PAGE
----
DO: His best form was in Europe at the Prix Morny and at Ascot, and we didn’t have a son of Scat Daddy so I suppose that’s why we came this way, but it’s a small world now. We can move horses between the continents. I remember when Scat Daddy died there was discussion of whether we should move No Nay Never to America then, but we kept him here thankfully, and he couldn’t have done much better with his first crop: six stakes winners, 14 black-type horses. He’s sired the best 2-year-old colt in Europe, the fastest anyway, in Ten Sovereigns. He’s undefeated and he’s either going to go to the Guineas or go to the Commonwealth Cup at Ascot, go the sprinting route. Aidan will decide that in the next few weeks. It was incredible that he won a maiden, a Group 3, and a Group 1 in just over a month. It’s a very hard thing to do; it’ll take a special horse to do that.

TDN: As you said, his first crop was so successful; he led the list in almost every category in North America and Europe. What do you expect from his 3-year-olds?

DO: He trained on himself; he ran [second] in the [GII] Swale S. at Gulfstream. As a 3-year-old, he had a little knock coming out of that, but he came back in the autumn and he won at Keeneland very impressively [in the GIII Woodford S.]. He went on to the [GI] Breeders’ Cup Turf Sprint, and he was just run out of it [when second]. He was a little bit unlucky; a horse came on the other side of the track he wasn’t aware of, and he would’ve thought he won the race. So he did train on, and he’s a big scopey horse, and he gets big scopey horses. No Nay Never is very typical of Scat Daddy and his progeny are very much in that mold, and with the variety of mares you got over here [in Europe]–he would’ve got a lot of Danehill-line mares, a lot of Sadler’s Wells-line mares, so we would expect that to be a factor in them training on, too. We’re sitting here now in the first week in March but he’s had a very, very impressive winner in Dubai already, couldn’t have won any better, so all the signs are he’s on for a great year.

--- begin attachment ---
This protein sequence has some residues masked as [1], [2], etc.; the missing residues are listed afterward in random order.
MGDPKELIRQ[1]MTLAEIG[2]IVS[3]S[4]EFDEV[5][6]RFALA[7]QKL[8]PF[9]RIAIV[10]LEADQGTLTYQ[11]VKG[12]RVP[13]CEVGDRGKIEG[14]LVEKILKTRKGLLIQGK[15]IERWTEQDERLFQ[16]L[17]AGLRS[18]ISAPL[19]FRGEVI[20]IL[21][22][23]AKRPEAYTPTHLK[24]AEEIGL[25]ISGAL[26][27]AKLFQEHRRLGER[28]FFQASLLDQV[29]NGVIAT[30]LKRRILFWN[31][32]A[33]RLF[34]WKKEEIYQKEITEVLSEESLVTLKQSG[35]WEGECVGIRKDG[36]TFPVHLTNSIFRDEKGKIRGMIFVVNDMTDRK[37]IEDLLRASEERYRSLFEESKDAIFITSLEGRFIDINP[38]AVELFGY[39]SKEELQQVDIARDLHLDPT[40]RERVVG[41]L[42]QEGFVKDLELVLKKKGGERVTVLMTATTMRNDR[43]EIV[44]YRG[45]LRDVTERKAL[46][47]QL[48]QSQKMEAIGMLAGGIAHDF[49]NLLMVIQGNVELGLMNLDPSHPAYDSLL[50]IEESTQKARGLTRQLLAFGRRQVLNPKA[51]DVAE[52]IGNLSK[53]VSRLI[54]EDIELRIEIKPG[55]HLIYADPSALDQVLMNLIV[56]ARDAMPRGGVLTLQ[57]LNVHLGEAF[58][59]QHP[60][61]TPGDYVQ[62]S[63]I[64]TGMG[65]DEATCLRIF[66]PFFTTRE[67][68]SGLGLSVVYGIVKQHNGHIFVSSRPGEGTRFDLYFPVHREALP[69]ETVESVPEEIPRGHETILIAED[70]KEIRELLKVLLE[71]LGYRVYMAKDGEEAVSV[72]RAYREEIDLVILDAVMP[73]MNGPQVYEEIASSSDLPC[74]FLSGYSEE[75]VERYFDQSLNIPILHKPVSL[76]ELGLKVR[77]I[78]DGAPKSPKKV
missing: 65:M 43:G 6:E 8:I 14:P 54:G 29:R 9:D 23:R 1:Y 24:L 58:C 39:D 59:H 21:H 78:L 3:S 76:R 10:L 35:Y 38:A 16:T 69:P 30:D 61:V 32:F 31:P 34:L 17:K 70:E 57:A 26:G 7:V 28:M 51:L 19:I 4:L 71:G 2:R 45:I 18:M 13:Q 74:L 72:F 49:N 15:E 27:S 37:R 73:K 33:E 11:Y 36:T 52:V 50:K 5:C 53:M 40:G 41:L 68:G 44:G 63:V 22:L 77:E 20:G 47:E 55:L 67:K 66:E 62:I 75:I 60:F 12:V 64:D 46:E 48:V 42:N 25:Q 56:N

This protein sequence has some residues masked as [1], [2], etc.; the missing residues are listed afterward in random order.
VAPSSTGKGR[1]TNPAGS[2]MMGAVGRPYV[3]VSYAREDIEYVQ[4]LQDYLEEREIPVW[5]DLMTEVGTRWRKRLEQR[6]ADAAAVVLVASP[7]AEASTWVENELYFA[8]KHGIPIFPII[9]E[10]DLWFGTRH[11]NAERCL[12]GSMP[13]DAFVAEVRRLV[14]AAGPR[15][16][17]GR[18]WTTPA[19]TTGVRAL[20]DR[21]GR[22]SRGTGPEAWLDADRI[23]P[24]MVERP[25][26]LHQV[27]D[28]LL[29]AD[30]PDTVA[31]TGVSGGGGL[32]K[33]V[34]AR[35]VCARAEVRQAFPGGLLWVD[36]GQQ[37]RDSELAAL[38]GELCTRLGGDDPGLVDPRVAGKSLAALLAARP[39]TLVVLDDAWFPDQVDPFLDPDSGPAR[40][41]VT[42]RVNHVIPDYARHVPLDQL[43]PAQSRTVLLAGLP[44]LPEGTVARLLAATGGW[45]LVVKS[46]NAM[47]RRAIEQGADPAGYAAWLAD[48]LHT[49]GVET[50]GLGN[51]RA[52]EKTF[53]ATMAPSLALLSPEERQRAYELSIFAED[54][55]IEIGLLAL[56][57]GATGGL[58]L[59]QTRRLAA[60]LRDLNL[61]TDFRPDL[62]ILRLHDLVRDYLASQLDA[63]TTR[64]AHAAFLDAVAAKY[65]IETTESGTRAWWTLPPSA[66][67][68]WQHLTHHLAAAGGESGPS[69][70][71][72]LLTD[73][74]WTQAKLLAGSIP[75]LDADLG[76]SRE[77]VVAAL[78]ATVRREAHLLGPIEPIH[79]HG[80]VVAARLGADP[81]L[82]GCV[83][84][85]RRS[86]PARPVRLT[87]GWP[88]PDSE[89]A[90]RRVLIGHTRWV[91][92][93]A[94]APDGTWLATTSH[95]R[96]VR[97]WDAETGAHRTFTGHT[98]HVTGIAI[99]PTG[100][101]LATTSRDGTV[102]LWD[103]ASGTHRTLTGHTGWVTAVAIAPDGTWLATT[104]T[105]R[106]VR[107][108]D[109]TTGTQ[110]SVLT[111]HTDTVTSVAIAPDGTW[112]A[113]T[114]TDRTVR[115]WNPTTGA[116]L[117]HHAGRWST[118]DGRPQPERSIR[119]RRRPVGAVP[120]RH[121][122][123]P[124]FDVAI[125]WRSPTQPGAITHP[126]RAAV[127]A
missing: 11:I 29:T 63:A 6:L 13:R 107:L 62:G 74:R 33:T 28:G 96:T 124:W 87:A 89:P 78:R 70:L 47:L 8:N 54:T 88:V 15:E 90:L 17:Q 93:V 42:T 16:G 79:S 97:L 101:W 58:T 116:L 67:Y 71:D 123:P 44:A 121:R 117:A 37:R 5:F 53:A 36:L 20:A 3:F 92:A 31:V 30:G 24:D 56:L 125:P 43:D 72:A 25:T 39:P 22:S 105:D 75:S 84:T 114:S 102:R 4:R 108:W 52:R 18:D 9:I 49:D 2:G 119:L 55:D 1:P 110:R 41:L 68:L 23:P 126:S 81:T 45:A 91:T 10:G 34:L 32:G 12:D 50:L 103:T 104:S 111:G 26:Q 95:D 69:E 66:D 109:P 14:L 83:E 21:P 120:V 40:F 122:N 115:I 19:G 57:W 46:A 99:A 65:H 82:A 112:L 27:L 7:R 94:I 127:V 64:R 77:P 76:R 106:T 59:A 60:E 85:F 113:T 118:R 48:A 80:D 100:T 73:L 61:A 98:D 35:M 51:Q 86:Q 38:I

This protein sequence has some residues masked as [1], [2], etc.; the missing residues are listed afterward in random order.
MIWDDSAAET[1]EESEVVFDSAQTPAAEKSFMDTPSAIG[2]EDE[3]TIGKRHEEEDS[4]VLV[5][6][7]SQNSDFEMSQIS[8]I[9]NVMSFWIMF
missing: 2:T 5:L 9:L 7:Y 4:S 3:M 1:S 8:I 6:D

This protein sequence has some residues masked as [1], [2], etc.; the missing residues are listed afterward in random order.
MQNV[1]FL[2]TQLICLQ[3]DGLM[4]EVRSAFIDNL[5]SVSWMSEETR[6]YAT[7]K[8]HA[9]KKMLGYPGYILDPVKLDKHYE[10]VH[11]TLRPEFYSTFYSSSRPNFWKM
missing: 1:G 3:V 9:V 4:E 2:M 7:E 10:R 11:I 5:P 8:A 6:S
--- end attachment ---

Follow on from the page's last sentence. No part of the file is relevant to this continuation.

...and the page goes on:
TDN: What is he like physically, and what sort of mare does he work best with?

DO: A lot of breeders who saw him at the races would remember that he’s a particularly big 2-year-old. He’s probably fully grown at two, he’s about 16.1. He looked all of it if not more as a 2-year-old, but he’s filled out. He has a great hind part to him, great hind leg. Good front legs, he’s a lot of quality, and a lovely dark color. He’s nearly black. He’s a very attractive horse, and he’s always been an easy horse to sell in the yard. [His progeny] are pretty much peas in a pod–the size, scope, strength. Good movers, plenty of quality. He’s been an easy horse to sell all along; pedigree-wise he’s a very interesting horse for European breeders in particular because he’s a cross for Danehill and Sadler’s Wells-line mares, and so many of the mares in these parts are bred that way and already an awful lot of his good horses are out of Danzig-line mares. It’s early days, and I think we’ll learn a lot more in the next year or two. He couldn’t have made a better start, he’s €100, 000 and he’s booked out. He was standing here for €17,500 for his first three seasons, so he’s made a huge leap and he’s getting a fantastic book of mares in his fifth crop. Nearly all of the leading breeders in Europe are using him. So it’s going to be interesting to see how he does with the more Classic-type mares.